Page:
Confirm successful mounting by listing the contents:

ls /home/ws_username/www

Unmount when done testing:

fusermount -u /home/ws_username/www

Setup /etc/fstab to be able to mount and unmount using mount and unmount instead
Open up /etc/fstab and add the following line:

sshfs#fs_username@fs_ip_or_domain_name:/home/fs_username/webprojects /home/ws_username/www fuse fsname=sshfs#fs_username@fs_ip_or_domain_name:/home/fs_username/webprojects,users,allow_other,uid=1000,gid=104,comment=sshfs,exec,reconnect,transform_symlinks,BatchMode=yes,noauto 0 0

Don’t use uid and gid values as they appear above. Instead, get those values by running the following command in terminal:


Make sure to use the uid and gid (of fuse group) from the output of the above command. Save the file.
Then open up /etc/fuse.conf and add or uncomment the line:


Try mounting and unmounting using mount and unmount

mount /home/ws_username/www
ls /home/ws_username/www
umount /home/ws_username/www

Setup auto-mount on connection (ifup) and auto-unmount on disconnect (ifdown)
Create a file /etc/network/if-up.d/mountsshfs with the following contents:


## http://ubuntuforums.org/showthread.php?t=430312
## The script will attempt to mount any fstab entry with an option
## "...,comment=$SELECTED_STRING,..."
## Use this to select specific sshfs mounts rather than all of them.

# Not for loopback
[ "$IFACE" != "lo" ] || exit 0

## define a number of useful functions

## returns true if input contains nothing but the digits 0-9, false otherwise
## so realy, more like isa_positive_integer 
isa_number () {
    ! echo $1 | egrep -q '[^0-9]'
    return $?

## returns true if the given uid or username is that of the current user
am_i () {
	[ "$1" = "`id -u`" ] || [ "$1" = "`id -un`" ]

## takes a username or uid and finds it in /etc/passwd
## echoes the name and returns true on success
## echoes nothing and returns false on failure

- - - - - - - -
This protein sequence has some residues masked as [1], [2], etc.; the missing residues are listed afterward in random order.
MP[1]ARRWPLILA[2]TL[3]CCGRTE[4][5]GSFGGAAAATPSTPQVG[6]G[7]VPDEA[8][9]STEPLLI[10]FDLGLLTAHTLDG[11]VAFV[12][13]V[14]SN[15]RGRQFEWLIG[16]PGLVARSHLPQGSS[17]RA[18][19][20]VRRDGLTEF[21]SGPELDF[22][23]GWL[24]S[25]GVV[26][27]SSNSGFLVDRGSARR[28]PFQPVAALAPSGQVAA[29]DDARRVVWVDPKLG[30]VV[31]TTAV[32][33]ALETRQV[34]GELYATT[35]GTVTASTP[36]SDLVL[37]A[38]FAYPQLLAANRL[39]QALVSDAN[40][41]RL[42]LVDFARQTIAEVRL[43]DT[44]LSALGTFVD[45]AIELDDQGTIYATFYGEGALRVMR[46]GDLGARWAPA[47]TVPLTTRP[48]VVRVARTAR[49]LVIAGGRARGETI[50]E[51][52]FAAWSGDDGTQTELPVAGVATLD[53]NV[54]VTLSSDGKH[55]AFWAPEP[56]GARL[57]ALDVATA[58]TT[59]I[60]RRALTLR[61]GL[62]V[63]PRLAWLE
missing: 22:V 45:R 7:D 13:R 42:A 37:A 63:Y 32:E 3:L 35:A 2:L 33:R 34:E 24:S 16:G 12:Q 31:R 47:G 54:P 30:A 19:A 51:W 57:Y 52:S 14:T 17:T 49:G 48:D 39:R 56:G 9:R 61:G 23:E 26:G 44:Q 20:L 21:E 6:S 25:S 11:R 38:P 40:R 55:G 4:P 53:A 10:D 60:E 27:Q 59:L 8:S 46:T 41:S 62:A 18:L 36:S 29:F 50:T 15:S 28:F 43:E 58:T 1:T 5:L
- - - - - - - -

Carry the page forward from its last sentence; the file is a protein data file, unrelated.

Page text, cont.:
user_from_uid () {
    if isa_number "$1"
		# look for the corresponding name in /etc/passwd
    	local IFS=":"
    	while read name x uid the_rest
        	if [ "$1" = "$uid" ]
				echo "$name"
				return 0

Create another file /etc/network/if-down.d/umountsshfs with the following contents:


# Not for loopback!
[ "$IFACE" != "lo" ] || exit 0

# comment this for testing
exec 1>/dev/null # squelch output for non-interactive

# umount all sshfs mounts
mounted=`grep 'fuse.sshfs\|sshfs#' /etc/mtab | awk '{ print $2 }'`
[ -n "$mounted" ] && { for mount in $mounted; do umount -l $mount; done; }

Make both files executable and owned by root:

sudo chmod 755 /etc/network/if-up.d/mountsshfs /etc/network/if-down.d/umountsshfs
sudo chown root:root /etc/network/if-up.d/mountsshfs /etc/network/if-down.d/umountsshfs

Test the working of scripts
Enter the commands (assuming the ethernet interface as eth0):

sudo ifdown eth0   #disconnect
sudo ifup eth0   #connect

Test if the directory is mounted:

ls /home/ws_user/www #should list files


sudo ifdown eth0

Test if the directory is unmounted:

ls /home/ws_user/www #should not list files

Connect back:

sudo ifup eth0   #connect

You can also reboot the system to test if the directory properly mounts at startup.

Start Apache and Test

sudo service apache2 restart

Test using a web browser.